We're a general contractor on a project in Florida. Are we supposed to record the notice of commencement with the county, or is the property owner supposed to do that? And what do we do if the owner won't do it, or is dragging their feet on this?
Jun 11, 2019
That's a good question. Before I get rolling, this resource should be helpful: Florida Notice of Commencement FAQs & Requirements.
Anyway, let's break this up into two sections: (1) Who's responsible for filing a Florida Notice of Commencement and when is it required; and (2) What happens if no Notice of Commencement is filed?
Who's responsible for filing a Florida Notice of Commencement? When is it required?
In Florida, filing a Notice of Commencement is the owner's responsibility. A Notice of Commencement can also be filed by the owner's agent - but it still must be filed at the direction of the owner. Of course, it's relatively common for an owner to have their GC file a Notice of Commencement on their behalf (as their authorized agent). Though, this could create a practical problem for that contractor since the owner must sign the document themselves.
As for when a Notice of Commencement is required - a Notice of Commencement should be filed for any private work of improvement where the total price for work exceeds $2,500. For projects costing $2,500 or less, owners are exempt from the Notice of Commencement requirements set out by Fla. Stat. § 713.13.
What happens if no Notice of Commencement is filed?
If a Notice of Commencement is required, but not filed, inspections cannot be performed on the improvement (pursuant to Fla. Stat. § 713.135(1)(d)) - so, in order to get all necessary approvals, a Notice of Commencement must likely be filed. That means for a general contractor to properly do their job, a Notice of Commencement must be filed (when required). Plus, a general contractor would very likely run afoul of the rules and regulations set out by the Florida Department of Business & Professional Regulation if they attempt to proceed and complete a Florida construction project without first ensuring that a Notice of Commencement has been filed. And, any time Florida licensure rules are broken, fines, penalties (potentially even criminal), and damages may come into play. Ultimately, for an owner and their contractor to proceed with a private construction project by the book, a Notice of Commencement is required.
What's more - if an owner fails to ensure that a Notice of Commencement is filed, they themselves could be open to potential liability. Specifically, where a Notice of Commencement is required, but not filed, an owner may become liable to the project's subcontractors and suppliers if their contractor faces financial issues or is kicked off the job. Meaning - if an owner fails to file a Notice of Commencement and the job goes sideways, the owner may have to pay for work twice. Florida takes this so seriously that there's a warning about failing to file a Notice of Commencement right on the building permit:
“WARNING TO OWNER: YOUR FAILURE TO RECORD A NOTICE OF COMMENCEMENT MAY RESULT IN YOUR PAYING TWICE FOR IMPROVEMENTS TO YOUR PROPERTY. A NOTICE OF COMMENCEMENT MUST BE RECORDED AND POSTED ON THE JOB SITE BEFORE THE FIRST INSPECTION. IF YOU INTEND TO OBTAIN FINANCING, CONSULT WITH YOUR LENDER OR AN ATTORNEY BEFORE RECORDING YOUR NOTICE OF COMMENCEMENT.”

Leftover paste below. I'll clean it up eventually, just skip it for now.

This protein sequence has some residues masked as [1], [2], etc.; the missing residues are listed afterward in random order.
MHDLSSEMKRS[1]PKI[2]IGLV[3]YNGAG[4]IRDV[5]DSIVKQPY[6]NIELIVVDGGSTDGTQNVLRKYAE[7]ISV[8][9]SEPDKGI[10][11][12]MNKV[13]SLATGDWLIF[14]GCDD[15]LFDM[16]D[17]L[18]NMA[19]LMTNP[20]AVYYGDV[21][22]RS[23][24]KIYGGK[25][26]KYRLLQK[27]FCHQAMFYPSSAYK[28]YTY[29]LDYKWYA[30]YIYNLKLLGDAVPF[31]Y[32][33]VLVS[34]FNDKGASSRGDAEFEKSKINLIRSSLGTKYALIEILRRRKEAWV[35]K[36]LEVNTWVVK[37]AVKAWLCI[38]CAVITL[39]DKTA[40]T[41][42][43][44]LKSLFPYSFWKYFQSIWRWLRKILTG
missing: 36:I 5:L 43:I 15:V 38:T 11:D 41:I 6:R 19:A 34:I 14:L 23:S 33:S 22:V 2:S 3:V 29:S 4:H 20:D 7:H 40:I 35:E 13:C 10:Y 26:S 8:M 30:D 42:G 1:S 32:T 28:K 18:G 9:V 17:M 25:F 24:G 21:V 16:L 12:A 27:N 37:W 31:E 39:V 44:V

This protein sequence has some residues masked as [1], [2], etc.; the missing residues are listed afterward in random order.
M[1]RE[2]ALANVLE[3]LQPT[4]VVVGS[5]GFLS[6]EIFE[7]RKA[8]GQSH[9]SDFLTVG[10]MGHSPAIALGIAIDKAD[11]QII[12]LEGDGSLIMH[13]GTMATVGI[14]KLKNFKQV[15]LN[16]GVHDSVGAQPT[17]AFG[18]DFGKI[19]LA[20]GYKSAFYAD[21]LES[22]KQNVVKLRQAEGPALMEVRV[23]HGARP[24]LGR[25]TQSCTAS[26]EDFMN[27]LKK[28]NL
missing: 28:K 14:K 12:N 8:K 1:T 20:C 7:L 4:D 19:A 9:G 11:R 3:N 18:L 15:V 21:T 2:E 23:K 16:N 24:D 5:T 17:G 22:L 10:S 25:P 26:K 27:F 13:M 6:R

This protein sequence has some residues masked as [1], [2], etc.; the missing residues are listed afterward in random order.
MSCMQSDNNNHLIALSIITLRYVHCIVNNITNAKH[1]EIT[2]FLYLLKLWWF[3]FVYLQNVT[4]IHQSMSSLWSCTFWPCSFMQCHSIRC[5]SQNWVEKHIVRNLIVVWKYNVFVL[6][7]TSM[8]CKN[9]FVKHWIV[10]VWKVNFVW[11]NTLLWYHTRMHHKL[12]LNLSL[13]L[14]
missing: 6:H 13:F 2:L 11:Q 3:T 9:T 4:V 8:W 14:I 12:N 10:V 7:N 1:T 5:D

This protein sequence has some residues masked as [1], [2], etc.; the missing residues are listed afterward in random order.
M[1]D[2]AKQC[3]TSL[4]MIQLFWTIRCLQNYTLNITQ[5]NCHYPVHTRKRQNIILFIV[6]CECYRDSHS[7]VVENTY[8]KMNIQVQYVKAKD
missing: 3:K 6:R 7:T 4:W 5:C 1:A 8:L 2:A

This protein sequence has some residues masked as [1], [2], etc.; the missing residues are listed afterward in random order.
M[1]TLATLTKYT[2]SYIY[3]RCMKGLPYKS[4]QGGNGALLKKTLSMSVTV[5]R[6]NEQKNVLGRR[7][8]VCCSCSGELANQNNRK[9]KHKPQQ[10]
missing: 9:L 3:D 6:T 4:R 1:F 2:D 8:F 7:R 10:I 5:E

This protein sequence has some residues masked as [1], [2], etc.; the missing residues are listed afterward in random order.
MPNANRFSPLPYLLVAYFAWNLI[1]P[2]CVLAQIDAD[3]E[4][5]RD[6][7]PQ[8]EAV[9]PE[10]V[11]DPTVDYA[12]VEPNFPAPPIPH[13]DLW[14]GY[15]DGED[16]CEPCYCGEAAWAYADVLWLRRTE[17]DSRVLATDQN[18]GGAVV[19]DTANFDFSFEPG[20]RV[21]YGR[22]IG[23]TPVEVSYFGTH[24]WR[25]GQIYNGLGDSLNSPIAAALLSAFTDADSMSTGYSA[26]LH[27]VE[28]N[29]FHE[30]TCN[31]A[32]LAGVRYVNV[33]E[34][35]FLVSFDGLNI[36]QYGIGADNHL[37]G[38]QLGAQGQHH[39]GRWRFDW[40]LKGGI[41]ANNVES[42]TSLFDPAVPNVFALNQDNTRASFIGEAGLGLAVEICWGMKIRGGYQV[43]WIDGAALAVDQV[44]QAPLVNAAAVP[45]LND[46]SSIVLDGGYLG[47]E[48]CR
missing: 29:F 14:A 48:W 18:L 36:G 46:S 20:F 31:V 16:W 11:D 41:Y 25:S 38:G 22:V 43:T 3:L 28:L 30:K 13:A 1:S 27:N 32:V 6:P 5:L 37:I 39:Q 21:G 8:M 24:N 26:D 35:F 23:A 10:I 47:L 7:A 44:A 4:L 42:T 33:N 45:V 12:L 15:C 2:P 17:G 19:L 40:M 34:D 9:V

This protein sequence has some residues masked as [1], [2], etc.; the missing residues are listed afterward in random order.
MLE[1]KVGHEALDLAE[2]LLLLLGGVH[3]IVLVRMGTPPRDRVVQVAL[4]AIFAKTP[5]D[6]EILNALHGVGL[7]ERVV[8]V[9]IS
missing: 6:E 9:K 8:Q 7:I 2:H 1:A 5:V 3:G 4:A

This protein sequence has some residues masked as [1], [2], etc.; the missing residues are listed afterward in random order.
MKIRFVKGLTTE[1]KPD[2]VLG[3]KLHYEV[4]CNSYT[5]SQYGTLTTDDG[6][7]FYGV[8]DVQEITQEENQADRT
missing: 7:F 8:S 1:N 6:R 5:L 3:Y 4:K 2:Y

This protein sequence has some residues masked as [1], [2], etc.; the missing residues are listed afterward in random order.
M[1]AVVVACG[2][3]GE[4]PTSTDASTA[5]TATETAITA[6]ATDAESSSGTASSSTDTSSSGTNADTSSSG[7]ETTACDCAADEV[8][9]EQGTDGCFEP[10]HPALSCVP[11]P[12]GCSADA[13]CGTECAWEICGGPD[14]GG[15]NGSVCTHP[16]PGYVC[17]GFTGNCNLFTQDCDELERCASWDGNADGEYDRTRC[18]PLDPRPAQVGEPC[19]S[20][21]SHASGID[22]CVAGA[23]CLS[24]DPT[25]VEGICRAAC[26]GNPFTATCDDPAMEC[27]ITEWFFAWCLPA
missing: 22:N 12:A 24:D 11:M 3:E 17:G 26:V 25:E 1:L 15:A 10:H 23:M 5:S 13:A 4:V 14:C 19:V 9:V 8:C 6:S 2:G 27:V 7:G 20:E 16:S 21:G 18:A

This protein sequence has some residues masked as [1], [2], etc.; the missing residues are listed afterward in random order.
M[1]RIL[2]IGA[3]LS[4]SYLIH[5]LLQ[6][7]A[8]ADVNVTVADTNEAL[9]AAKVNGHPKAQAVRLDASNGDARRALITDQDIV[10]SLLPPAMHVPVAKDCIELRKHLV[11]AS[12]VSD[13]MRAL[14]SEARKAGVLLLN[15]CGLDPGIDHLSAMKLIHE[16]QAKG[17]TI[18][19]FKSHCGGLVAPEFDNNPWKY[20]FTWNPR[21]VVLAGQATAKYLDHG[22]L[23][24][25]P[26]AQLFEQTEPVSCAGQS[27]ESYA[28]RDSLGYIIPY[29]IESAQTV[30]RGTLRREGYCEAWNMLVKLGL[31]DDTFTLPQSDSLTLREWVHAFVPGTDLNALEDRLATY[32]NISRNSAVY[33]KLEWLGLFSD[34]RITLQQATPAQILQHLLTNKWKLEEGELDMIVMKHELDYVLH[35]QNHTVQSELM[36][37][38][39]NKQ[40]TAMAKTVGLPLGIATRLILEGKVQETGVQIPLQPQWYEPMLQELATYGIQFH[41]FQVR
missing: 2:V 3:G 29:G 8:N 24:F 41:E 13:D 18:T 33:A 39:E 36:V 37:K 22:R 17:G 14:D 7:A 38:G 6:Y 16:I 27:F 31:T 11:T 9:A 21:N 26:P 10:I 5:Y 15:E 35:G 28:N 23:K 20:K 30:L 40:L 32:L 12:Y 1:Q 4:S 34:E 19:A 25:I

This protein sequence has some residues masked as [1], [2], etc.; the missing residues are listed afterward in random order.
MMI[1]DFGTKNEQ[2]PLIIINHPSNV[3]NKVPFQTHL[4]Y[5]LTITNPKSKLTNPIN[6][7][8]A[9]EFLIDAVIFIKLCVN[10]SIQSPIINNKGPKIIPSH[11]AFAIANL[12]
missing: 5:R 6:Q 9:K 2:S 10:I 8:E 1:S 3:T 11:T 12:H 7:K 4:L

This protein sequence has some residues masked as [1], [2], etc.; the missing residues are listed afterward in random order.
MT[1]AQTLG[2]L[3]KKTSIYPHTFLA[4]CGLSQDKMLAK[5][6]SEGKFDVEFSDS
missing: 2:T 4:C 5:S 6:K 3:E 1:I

For information on other Florida notice requirements, such as the Florida Notice to Owner, this resource will be valuable: Florida Notice of Commencement FAQs & Guide.
1. If there is a construction loan on the job, the construction lender must file the Notice of Commencement
The property owner is usually obligated to file the notice of commencement in Florida, but there is one exception. IF a construction loan is taken for the project, the construction lender must actually file the NOC, and the owner will be excused from this.
2. You -- as the General Contractor -- cannot file it (I guess)
Since you are the general contractor and the owner has not gotten the NOC filed, you may be wondering whether you could just go ahead and do it. As shown in Matt's response here, and mine, the Florida law is very clear that this is an obligation for the property owner or construction lender. It's never the obligation of the GC.
That doesn't answer the question of whether you technically could put the NOC form together, get it recorded, and get this out of the way. Could you technically do it?
First, you may find it difficult because it may require information< you don't have (i.e. if the owner has a designee, or not), and it requires the owners signature, which may be complicated for you to get.
Second, though, and most importantly, you only have risks if you do this, and not any benefits. If the NOC doesn't ever get filed, it may cause some logistical challenges on the job, but it will be no real skin off your back as a GC. The NOC provides protections to the owner and lender...not to the GC. On the other hand, if you file it, and you make some mistake, there's an argument that the owner could sue you for any issues that arise out of the mistake.
3. What to do with an owner that is not getting the NOC filed?
In this case, you may want to send a written demand to the owner pursuant to your construction contract with them. In many cases, the contract will state that the owner will get the NOC filed, or maybe say something more general like the "owner will meet all legal requirements," etc. Sending a notice under your contract to the owner may ignite the owner to get this done...and it will protect you, as the GC, from any delays or problems that arise in the course of the job because the NOC is not filed.